'Drive to marketisation' puts purpose of universities 'at risk'

Former Labour higher education minister criticises UK's HE bill in Hepi report

October 13, 2016
Houses of Parliament, Westminster
Source: iStock

The UK government’s higher education bill is mounting a “drive towards competition and marketisation” that “puts at risk the fundamental purpose of universities to serve the public interest”, according to a new report.

Bill Rammell, the University of Bedfordshire vice-chancellor and former Labour higher education minister, says in a report for the Higher Education Policy Institute published today that the bill should be amended to include a public interest duty for the new Office for Students, which will be the market-style regulator of the English sector under the planned changes.

Mr Rammell warns that moves in the bill, which would also open up the sector to new providers and is currently making its way through Parliament, “to fast-track degree-awarding powers and university title for new providers place the reputation of the sector at risk”.

He also says: “The drive towards competition and marketisation of the higher education sector puts at risk the fundamental purpose of universities to serve the public interest and deliver public benefit.”

He warns: “A focus on institutional performance and inter-institutional competitiveness neglects the performance of the system as a whole, especially its capability to tackle persistent challenges such as the attainment gap.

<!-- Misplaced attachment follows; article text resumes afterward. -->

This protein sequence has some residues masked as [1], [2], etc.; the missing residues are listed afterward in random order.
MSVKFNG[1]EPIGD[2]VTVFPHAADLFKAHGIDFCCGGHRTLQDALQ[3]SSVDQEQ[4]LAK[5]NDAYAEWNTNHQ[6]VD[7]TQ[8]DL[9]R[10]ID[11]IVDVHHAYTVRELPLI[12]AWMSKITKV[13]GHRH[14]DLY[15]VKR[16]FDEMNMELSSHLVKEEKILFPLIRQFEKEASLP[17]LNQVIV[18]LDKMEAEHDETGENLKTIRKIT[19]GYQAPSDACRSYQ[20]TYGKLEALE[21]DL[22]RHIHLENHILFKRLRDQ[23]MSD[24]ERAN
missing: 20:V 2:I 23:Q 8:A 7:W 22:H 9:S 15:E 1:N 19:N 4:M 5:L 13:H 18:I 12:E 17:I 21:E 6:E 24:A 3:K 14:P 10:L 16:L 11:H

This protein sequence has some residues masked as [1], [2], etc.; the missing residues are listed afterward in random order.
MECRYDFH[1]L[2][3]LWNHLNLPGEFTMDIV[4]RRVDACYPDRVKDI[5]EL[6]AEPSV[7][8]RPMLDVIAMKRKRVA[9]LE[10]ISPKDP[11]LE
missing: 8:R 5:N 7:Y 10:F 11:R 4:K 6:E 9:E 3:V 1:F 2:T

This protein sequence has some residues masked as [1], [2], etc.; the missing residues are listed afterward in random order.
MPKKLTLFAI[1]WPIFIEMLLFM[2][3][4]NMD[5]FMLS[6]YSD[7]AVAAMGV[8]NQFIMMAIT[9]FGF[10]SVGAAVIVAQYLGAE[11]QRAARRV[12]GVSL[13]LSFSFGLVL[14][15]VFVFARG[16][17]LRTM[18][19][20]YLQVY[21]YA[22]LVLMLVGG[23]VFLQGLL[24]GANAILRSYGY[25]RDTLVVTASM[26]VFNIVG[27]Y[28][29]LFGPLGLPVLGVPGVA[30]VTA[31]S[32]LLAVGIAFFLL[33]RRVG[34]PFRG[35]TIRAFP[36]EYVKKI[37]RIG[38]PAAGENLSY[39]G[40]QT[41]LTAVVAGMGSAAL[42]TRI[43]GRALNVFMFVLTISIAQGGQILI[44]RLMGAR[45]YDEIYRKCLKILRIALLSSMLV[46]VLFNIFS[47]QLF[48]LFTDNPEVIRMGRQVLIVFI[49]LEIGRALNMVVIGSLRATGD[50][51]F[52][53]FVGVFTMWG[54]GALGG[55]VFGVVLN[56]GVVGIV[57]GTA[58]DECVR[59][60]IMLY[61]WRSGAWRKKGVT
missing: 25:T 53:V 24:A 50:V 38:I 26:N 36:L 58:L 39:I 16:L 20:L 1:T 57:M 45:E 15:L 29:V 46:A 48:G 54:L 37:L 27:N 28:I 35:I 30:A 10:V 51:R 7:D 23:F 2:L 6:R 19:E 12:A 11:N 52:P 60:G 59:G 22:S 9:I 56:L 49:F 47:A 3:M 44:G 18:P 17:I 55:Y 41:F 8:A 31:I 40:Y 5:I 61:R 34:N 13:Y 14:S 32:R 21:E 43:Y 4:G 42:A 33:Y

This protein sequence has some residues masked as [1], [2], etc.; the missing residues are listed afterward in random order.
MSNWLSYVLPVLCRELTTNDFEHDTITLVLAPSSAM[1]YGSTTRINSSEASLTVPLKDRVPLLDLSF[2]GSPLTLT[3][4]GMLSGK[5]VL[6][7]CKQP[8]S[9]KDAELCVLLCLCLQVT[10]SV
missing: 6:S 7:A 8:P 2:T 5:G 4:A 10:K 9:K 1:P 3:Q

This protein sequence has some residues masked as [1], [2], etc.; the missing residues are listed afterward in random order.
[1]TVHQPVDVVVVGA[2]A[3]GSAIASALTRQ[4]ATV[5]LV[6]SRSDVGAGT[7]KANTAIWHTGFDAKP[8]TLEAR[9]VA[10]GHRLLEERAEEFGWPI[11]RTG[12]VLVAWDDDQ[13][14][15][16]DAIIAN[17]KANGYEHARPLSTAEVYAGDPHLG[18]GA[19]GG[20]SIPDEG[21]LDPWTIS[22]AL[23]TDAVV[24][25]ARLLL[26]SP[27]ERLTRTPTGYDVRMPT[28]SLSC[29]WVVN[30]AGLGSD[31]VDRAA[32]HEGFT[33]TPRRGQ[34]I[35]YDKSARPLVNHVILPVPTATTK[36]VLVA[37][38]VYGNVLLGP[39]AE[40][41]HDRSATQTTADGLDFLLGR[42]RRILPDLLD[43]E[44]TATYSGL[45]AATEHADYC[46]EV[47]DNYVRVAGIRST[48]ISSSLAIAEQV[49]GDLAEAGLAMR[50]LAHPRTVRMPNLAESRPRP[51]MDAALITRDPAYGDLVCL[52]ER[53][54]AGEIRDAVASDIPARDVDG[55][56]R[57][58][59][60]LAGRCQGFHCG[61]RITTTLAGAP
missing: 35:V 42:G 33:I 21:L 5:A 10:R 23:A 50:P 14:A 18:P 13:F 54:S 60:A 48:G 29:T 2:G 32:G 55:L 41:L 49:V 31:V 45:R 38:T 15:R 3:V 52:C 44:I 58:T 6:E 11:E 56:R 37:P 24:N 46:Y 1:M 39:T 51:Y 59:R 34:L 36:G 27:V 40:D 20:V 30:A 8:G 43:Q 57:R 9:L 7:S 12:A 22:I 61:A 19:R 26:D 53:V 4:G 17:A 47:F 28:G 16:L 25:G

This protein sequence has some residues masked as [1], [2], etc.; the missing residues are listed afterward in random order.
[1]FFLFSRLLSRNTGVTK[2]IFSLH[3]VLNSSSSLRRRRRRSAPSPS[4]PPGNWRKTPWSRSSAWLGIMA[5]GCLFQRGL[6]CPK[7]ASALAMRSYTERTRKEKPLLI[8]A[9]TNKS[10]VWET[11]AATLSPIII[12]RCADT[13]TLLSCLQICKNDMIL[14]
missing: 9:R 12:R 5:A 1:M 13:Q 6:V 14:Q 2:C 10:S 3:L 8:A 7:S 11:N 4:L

“Encouraging new providers risks spreading existing resources more thinly and increases the chance of provider failure, which could harm students.”

Recommendations in the report, titled ‘Protecting the Public Interest in Higher Education’, include amending the bill to “include a duty on the OfS to have due regard to the public interest in its regulation of providers and to make due consideration of the sustainability and efficacy of the sector as a whole in operating in the public interest when carrying out its activities”.

And it says that where a new provider “has no track record of provision, its offer should be delivered in partnership with a validating provider for at least three years, followed by a further three years during which it can only hold degree-awarding powers on a probationary basis”.

Other recommendations include that the OfS “should be required to take a view on the market viability of new providers as well as their capability to provide a quality offer. New providers should be required to provide an assessment of market demand for their product”.


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